Shades of Blue on NBC starring Jennifer Lopez, reviewed.

J. Lo’s Shades of Blue Shows Why Network Cop Dramas Shouldn’t Tackle Police Brutality

J. Lo’s Shades of Blue Shows Why Network Cop Dramas Shouldn’t Tackle Police Brutality

What you're watching.
Jan. 6 2016 2:50 PM

Shades of Blue

In Jennifer Lopez’s new cop drama, an unarmed black man gets shot. But a network drama proves to be the worst possible place to deal with police brutality.

SHADES OF BLUE
Jennifer Lopez as Detective Harlee Santos in Shades of Blue.

Photo by Peter Kramer/NBC

Shades of Blue, a new cop drama starring Jennifer Lopez that premieres Thursday on NBC, has terrible timing. The show itself is only moderately terrible, another failed network attempt to make a gritty cable drama—in this case, The Shield by way of NBC. And it would be a just another mediocrity, an occasion to admire co-star Ray Liotta’s scenery chewing and Lopez’s haircut, which is somehow contemporary and yet full of ’80s authority, if a cop didn’t shoot and kill an unarmed black man in the opening minutes of the show.

Willa Paskin Willa Paskin

Willa Paskin is Slate’s television critic.

Lopez stars as Harlee Santos, a detective and single mother, who is part of a crew of unabashedly corrupt cops operating out of a precinct in Brooklyn. Overseen by Matt Wozniak (Liotta), the crew, which also includes Drea de Matteo in an astonishingly thankless role, treats one another like family, while skimming protection money off businesses and criminals operating in a neighborhood they keep safe by being the biggest thugs on the block. By way of introduction to their unorthodox policing methods, Harlee and her new rookie partner Michael Loman (Dayo Okeniyi), are shown ready to bust into the apartment of a drug dealer operating without Woz’s consent. Loman hears gunshots, shoulders his way through the door and shoots and kills a man sitting on his couch. The gunshots were coming from a video game. The victim was in the middle of playing it. Santos immediately takes the situation in hand, locates the victim’s stash and his gun, and re-stages the scene so it appears the victim had shot first, neatly covering up the incident.

Advertisement

Shades of Blue was ordered to series nearly two years ago. In that context, it—like every other cop show before it—would have presumed a certain amount of audience goodwill toward officers of the law, who, on TV anyway, are usually symbols of good, even when they do bad. Loman is a rookie who didn’t know what he was doing. In episodes to come he will torture himself about what he did, and specifically about what it means to be a black man and a police officer who did what he did. Santos didn’t kill anyone and is looking out for her rookie partner. Besides, the guy was an armed drug dealer. This scene is not supposed to be an introduction to the depths of Santos’ depravity; it is merely supposed to establish her corruption, yes, but also her sense of camaraderie. Look how worldly she is, how quick on her feet, how keen to protect her friends. The victim is an afterthought: we barely even see his face.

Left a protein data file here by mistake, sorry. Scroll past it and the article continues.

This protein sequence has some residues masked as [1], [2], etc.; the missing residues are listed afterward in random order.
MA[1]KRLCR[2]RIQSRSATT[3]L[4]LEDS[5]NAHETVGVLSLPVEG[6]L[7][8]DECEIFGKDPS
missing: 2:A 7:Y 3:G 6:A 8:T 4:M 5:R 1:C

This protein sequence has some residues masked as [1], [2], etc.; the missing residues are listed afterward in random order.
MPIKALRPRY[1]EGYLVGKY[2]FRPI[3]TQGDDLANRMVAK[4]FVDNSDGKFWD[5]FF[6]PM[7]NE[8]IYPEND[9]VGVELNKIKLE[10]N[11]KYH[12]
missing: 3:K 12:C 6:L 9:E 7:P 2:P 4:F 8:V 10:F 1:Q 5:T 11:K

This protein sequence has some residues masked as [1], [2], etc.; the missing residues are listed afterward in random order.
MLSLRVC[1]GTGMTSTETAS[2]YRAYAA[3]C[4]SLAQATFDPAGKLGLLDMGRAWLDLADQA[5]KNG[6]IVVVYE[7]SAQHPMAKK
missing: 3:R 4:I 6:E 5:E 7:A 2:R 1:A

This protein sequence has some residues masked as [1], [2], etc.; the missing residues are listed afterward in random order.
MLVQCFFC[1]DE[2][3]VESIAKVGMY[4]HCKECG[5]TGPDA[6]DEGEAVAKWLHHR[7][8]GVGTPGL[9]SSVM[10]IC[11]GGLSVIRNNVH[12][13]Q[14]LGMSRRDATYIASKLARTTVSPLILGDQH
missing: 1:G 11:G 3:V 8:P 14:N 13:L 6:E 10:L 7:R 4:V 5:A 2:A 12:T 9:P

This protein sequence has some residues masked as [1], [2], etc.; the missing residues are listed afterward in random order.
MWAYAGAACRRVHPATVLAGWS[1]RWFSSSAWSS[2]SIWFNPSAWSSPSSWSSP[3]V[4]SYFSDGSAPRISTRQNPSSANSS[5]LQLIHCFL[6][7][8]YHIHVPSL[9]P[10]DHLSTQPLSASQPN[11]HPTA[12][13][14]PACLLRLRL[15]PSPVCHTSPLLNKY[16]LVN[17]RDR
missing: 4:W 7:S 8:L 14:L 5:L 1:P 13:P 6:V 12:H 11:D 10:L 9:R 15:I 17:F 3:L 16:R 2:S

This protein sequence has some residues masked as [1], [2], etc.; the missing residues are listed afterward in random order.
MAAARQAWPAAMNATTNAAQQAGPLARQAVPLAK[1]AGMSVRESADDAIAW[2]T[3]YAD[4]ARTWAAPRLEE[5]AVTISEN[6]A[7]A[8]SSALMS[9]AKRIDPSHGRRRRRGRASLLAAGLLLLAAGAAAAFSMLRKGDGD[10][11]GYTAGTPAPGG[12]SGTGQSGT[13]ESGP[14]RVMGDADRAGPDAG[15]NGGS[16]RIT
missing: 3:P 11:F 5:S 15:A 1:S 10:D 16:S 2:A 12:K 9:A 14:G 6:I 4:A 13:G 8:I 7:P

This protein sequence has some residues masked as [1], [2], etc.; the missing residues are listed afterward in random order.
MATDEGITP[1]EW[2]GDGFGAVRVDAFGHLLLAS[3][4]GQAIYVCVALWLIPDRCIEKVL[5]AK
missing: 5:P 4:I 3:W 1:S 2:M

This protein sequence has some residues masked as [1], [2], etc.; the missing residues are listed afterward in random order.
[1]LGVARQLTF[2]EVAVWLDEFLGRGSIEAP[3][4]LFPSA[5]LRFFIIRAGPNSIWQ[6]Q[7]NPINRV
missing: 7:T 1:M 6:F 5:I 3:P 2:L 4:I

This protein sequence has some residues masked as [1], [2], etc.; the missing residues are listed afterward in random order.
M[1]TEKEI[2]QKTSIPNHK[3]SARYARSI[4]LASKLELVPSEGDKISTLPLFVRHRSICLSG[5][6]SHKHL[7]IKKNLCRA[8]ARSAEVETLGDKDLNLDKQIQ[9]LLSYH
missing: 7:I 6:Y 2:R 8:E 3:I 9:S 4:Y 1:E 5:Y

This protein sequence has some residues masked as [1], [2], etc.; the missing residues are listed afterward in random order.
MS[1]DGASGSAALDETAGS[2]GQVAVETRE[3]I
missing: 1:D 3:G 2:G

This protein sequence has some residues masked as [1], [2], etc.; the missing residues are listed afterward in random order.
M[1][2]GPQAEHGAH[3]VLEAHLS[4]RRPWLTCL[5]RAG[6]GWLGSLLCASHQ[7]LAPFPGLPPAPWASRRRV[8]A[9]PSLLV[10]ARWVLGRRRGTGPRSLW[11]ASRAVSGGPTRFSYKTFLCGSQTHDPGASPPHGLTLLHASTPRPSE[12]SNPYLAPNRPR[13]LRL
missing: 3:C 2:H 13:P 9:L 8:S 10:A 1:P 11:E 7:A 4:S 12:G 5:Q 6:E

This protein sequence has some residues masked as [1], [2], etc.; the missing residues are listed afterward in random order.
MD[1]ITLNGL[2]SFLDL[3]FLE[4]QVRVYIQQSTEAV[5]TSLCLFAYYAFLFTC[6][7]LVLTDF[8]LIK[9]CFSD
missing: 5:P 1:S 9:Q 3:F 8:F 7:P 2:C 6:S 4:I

But now is not two years ago. In the current moment, when news of a police officer killing an unarmed black person with no consequence breaks seemingly every other week, Shades of Blue isn’t nearly shady enough. This opening gambit destabilizes the series, which wants to be gritty without actually getting in the mud. Santos is soon rolled up by the FBI, inaugurating the series plot: Will Santos turn on Woz and her friends before Woz figures out she’s a rat? Caught between a creepy federal agent (Warren Kole, jarringly bad) and a creepy father figure (Liotta, having some fun) Santos is presented in highly sympathetic fashion, a good woman in a bad situation, which is too simple and too generous when you consider what Santos actually does: take bribes, frame people for murder, cover up police brutality.

Networks keep failing to make convincing cable-like series, not because of restrictions on language, nudity, and violence, but because of a fear of the bone-deep ambiguity necessary to pull off a scene like this. Santos needs to be portrayed more distastefully, if still charismatically, for the audience to understand that the writers of the show—the series’ higher intelligence—grok the complications of the situation. Instead, the writers are so concerned with Santos losing the audience’s sympathy that the show loses its way: it, and not just its characters, seem to think murder is no big deal.

As Santos, Lopez is, as ever, hugely appealing, down-to-earth and competent, flipping from flirtatious to distressed, maternal to infuriated. She is the show’s one reliable pleasure—and yet her performance undermines the show. Lopez is only willing to ding her likability ever so slightly, an aversion that goes a long way toward explaining the underwhelming nature of her acting career and the indefatigable nature of her celebrity one. Lopez has appeared in one great movie— Steven Soderbergh’s Out of Sightand otherwise played it safe in rom-coms and woman-pushed-to-her-limits thrillers, which seems more a matter of choice than a question of range. Lopez is a talented actress—Shades of Blue is a reminder of that—but she won't let a pesky thing like talent undermine her larger, loveable persona as Jenny From the Block. (Her star turn in the Bennifer saga, her only truly dangerous role, is the exception that likely cemented her preference for the rule.)

Shades of Blue is a wannabe edgy cop show, starring a leading lady who avoids edge, airing on a network with an aversion to edge. Still, it keeps trying. The FBI agent overseeing Santos might have a freaky sexual obsession with her. A totally unexpected character is voraciously bisexual. Loman and Woz debate racism. There are lie detector tests, catfights, car accidents, bomb threats, gunfire, and more, but none of it is enough.